It's a good faith deposit but not to be confused with a down payment. When buyers execute a purchase agreement, the contract specifies how much money the buyer is initially putting up to secure the contract, to show "good faith," and how much money all together will be deposited as a down payment. The balance is generally financed as a mortgage or a combination of mortgages. An earnest money deposit says to the seller: "Yes, I am serious enough about buying your house that I'm willing to put my money where my mouth is."

So, How Much is Enough?

Because there is no set amount, it varies from market to market and across the country. Where I work in California, deposits are generally 1 to 3 percent of the sales price. Buyers here do not often put down more than 3% since most sign a liquidated damages clause that limits the seller to 3% of the purchase price as damages in the event of a default. But it's not unusual for a buyer purchasing a $300,000 home to put down $1,000, especially if the buyer is obtaining 100% financing. In those scenarios, the deposit is most often refunded to the buyer and subsequently used as a credit toward closing costs because the financing makes up the entire purchase price.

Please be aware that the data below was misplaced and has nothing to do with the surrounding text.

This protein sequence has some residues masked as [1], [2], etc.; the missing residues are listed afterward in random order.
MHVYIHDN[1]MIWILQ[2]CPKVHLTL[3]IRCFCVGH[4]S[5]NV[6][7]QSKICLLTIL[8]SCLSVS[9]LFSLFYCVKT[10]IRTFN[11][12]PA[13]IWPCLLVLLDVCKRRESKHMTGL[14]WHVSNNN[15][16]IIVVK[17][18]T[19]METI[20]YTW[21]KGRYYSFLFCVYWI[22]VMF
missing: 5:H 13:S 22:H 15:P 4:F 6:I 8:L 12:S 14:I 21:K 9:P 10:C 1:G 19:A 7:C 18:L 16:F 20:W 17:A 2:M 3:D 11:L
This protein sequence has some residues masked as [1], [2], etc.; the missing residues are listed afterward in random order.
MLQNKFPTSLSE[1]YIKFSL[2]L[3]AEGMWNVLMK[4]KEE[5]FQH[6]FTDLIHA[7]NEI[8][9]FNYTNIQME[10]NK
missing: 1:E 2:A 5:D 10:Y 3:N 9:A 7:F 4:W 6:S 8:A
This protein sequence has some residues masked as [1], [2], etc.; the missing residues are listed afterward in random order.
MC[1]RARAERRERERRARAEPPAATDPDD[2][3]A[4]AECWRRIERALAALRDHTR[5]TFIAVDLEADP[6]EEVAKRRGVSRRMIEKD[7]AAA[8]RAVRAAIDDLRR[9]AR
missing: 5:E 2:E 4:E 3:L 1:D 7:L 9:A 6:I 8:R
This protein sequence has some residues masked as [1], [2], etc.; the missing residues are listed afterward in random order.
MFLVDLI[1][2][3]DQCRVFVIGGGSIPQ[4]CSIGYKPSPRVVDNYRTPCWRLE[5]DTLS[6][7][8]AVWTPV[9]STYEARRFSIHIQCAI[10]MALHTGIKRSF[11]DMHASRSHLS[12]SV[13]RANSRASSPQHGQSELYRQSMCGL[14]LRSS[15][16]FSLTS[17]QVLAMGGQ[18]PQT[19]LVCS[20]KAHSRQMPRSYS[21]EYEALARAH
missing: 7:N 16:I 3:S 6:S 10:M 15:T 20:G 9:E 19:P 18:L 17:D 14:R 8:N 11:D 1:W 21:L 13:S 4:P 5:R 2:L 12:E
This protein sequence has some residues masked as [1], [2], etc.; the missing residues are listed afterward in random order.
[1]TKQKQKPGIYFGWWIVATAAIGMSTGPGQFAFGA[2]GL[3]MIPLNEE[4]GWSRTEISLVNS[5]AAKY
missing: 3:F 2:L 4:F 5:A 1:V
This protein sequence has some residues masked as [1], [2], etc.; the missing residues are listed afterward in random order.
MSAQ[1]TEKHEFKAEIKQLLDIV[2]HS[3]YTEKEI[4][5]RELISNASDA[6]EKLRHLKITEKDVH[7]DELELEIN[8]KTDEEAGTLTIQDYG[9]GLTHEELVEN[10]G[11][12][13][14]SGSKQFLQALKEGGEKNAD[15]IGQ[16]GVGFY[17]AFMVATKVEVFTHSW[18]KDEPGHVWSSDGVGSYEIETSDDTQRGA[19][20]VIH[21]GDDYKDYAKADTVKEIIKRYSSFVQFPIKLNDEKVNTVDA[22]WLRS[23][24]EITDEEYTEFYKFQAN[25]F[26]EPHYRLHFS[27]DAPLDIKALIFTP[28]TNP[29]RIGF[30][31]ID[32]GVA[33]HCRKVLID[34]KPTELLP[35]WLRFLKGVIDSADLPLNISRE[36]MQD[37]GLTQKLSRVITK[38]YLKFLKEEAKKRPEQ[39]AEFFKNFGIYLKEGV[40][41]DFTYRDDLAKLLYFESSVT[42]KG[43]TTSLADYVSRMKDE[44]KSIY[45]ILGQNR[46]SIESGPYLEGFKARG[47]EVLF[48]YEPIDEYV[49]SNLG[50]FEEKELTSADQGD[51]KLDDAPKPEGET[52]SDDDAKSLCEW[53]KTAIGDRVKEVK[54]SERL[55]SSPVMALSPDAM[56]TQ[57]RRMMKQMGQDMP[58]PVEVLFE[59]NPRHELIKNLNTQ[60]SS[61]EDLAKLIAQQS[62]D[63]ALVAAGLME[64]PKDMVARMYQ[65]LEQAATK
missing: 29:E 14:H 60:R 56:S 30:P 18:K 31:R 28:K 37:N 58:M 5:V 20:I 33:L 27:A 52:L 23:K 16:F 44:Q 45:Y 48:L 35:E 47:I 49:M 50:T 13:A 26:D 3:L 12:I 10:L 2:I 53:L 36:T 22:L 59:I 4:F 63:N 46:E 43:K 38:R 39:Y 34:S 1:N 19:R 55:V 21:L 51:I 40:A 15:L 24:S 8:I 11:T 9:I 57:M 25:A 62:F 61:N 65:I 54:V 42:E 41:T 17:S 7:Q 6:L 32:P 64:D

If it's a seller's market, with many buyers fighting over limited inventory, it makes logical sense for the buyer to put down a much larger earnest money deposit to entice the seller to accept the offer. In buyer's markets, a larger earnest money deposit might entice a seller to accept a much lower purchase price. So you see, it all depends.